The tumor growth curves show the group median tumor volume, on a log scale as a function of time. When an animal exits the study due to tumor size or TR death, the final tumor volume recorded for the animal is included with the data used to calculate the median at subsequent time points. Therefore, the final median tumor volume shown by the curve may differ from the MTV, which is the median tumor volume for mice remaining in the study on the last day (excluding all with tumors that have attained the endpoint). If more than one TR death occurs in a group, the tumor growth curves are truncated at the time of the last measurement that precedes the second TR death. Tumor growth curves are also truncated when the tumors in more than 50% of the assessable animals in a group have grown to the endpoint volume. (*p<0.05; **p<0.01; ***p<0.001; compared with the respective control group).

In vitro Statistical Analysis

Data were expressed as mean±SEM of the indicated number for separate experiments. Statistical analysis of data was performed with one-way ANOVA followed by the t test, and p<0.05 were considered significant. (*p<0.05; **p<0.01; ***p<0.001; compared with the respective control group).

Results

The Synthesis of MPT0E028

The synthesis of MPT0E028 (1) is depicted in Figure 1. Commercially available methyl indole-5-carboxylate (2) was reacted with sodium cyanoborohydride in the presence of acetic acid afforded the methyl indoline-5-carboxylate (3) in 93% yield. The N1-sulfonylation of indoline (3) with benzenesulfonyl chloride in pyridine and then LiAlH4-mediated C5-ester reduction, followed by the PDC oxidation produced the desired 1-benzenesulfonylindoline-5-carbaldehyde (4) in 42% yield (3 steps). Wittig reaction of methyl(triphenylphosphoranylidene)acetate with the indoline-5-carboxyaldehyde 4T and treatment of lithium hydroxide (LiOH) in MeOH gave cinnamic acid (5) in 73% yield. The conversion of carboxylic acid (5) to the hydroxamic acid (1) was accomplished in 72% yield by the treatment of NH2OTHP in the presence of PYBOP and Et3N, followed by trifluoroacetic acid-mediated deprotection. The detailed experimental information for the preparation of MPT0E028 is available in the supplemental section.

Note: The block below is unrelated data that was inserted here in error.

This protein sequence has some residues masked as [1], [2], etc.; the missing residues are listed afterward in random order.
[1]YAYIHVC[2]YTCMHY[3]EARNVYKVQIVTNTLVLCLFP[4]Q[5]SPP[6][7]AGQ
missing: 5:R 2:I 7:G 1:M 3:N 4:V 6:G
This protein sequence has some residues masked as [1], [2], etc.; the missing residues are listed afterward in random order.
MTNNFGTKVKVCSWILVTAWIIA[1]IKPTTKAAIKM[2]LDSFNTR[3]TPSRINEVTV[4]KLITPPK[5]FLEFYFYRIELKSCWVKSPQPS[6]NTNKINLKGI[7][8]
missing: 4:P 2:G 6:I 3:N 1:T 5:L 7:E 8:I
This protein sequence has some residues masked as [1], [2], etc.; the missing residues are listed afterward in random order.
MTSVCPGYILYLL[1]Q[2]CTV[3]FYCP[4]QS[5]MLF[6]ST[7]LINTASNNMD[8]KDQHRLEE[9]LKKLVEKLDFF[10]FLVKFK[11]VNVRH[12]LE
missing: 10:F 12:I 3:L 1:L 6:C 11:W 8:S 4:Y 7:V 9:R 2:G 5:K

The Effect of MPT0E028 on Proliferation of Cancer Cell Lines

To determine whether MPT0E028 exhibits anti-cancer activity in human cancer cells, we tested the anti-proliferative activity of MTP0E028 using the NCI-60 cancer cell lines screening panel [16]. As shown in Table 1, MPT0E028 significantly inhibited cell proliferation in all human cancer cell lines examined at micromolar concentrations, but was especially potent in HCT116 cell line. Therefore, we chose HCT116 cells for further studies of the anti-cancer activity of MPT0E028 in vitro and in vivo.

MPT0E028 Significantly Induced HCT116 Cell Apoptosis

First, we demonstrated that MPT0E028 inhibits the growth of HCT116 cells in a concentration-dependent manner using SRB assay (GI50 = 0.09±0.004 µM) (Figure 2A). Two other cell lines, MDA-MB-231 and NCI-ADR from the NCI-60 screening panel, were also chosen to analyze the sensitivity of MPT0E028 (MDAMB231, GI50 = 0.19±0.04 µM; NCI-ADR, GI50 = 0.14±0.02 µM). MPT0E028 also inhibited cell proliferation significantly in these two cell lines (Data S2A, S2B) but showed less sensitive compared to HCT116. We also determined the safety margin of MPT0E028 in human normal cells (e.g. HUVEC) and found that MPT0E028 show 20–40 folds less sensitive against normal cells (GI50 = 3.57±0.45 µM), suggesting MPT0E028 specifically targets malignant tumor cells (Data S2C). To investigate the effect of MPT0E028 on cell cycle progression, cellular DNA content was measured by flow cytometry. We showed that treatment with MPT0E028 increased the number of cells in the sub-G1 phase of the cell cycle (Figure 2B and 2C). The reference compound was an HDACi, suberoylanilide hydroxamic acid (SAHA; vorinostat), with a GI50 of 0.82±0.07 µM, which exhibited antiproliferative activity (Figure 2A) and induced apoptosis in HCT116 cells (Figure 2B and 2D) in a concentration-dependent manner but showed less effective compared to MPT0E028. As shown in Figure 2E, MPT0E028 also induced sub-G1 population in a time-dependent manner, while SAHA showed weaker effect and delayed cytotoxicity. MPT0E028 also induced caspase 3 and PARP activation in a concentration-dependent manner (Figure 2F). MPT0E028-induced apoptosis was abolished when cotreatment with caspase-inhibitor z-VAD-fmk, suggesting that MPT0E028 induced apoptosis through caspase-dependent pathway. These results suggested that MPT0E028 induced HCT116 cells cytotoxicity through the apoptosis pathway.